The table below illustrates how the 3 CIA pillars reflect the World Cup digital environment, including different threats that can be associated with each of those.
Ensuring Confidentiality, Integrity and Availability
Major sporting events like the 2018 FIFA World Cup require months of preparation that include evaluation of risks and mitigation based on different scenarios.
Simple measures for fans and visitors such as switching off the Wi-Fi and Bluetooth connections of devices when not in use, using a credit card to pay for online goods and services, updating the software of devices, and using strong PINs and passwords can all help.
But here are a few security principles that major sport events, organizers should always follow to ensure confidentiality, integrity and availability:
- Create strong IDs for connected devices and services – ensuring Trusted Digital Identities could be a good way forward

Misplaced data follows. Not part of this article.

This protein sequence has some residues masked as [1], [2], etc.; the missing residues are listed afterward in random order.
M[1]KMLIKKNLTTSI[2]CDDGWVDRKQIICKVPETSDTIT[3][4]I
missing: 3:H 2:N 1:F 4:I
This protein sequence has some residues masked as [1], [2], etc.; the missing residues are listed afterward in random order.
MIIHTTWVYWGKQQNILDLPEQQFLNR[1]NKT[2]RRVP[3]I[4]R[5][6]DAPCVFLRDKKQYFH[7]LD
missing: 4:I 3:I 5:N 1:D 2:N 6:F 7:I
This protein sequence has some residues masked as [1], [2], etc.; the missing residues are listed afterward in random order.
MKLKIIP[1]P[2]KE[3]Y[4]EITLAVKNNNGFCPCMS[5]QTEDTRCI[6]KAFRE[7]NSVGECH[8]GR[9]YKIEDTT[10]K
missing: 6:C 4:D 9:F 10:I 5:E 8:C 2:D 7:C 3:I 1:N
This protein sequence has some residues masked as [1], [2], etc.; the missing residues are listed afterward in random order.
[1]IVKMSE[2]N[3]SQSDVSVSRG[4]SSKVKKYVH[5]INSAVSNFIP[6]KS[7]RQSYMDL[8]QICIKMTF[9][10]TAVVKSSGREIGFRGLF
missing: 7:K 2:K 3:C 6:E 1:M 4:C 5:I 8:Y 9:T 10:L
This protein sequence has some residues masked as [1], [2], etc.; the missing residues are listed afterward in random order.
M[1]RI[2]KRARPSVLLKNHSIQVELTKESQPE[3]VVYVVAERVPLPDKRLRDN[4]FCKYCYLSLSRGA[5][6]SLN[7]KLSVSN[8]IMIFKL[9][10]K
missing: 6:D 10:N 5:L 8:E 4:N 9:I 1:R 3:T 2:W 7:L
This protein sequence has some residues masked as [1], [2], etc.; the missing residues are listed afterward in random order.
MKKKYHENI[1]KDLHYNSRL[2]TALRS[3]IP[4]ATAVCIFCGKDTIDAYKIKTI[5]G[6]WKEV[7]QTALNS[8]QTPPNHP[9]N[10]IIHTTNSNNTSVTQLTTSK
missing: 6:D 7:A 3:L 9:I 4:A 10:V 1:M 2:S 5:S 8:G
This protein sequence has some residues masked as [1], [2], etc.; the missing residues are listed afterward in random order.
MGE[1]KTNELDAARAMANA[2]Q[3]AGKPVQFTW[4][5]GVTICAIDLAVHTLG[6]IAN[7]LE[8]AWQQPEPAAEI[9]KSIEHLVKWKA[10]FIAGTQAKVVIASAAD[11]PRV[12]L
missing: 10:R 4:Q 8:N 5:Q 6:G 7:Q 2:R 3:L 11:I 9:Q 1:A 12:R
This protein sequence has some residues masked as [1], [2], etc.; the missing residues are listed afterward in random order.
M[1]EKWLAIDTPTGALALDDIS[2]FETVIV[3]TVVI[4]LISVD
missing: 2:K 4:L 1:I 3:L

- Encrypt sensitive data at all stages as it moves from devices, gateways or cloud servers. This will protect against data tampering or data theft.
- Implement strong authentication processes, to securely store credentials and ensure only authorized individuals, entities or devices have access to sensitive data and services
- Ensure remote software and security updates capabilities, with access credential management. This will ensure best performance for connected devices, block devices/services access or allow to come back to a safe security status, whenever needed, if a threat is considered.
- Create redundant systems and databases for the recovery of disaster case scenarios
- Install monitoring and intrusion prevention systems to detect anomalies and be alerted before issues arise
Increased connectivity, both among the public and global infrastructures, makes the 2018 World Cup a prime target for digital threats. Luckily, now going into its final stages, one of the most significant global sports event hasn’t been intruded by major cyberattacks. But these last couple of weeks are also the most important ones for all parties involved, therefore digital security prevails at all costs.
Good luck to the teams and fans, and make sure you stay safe online!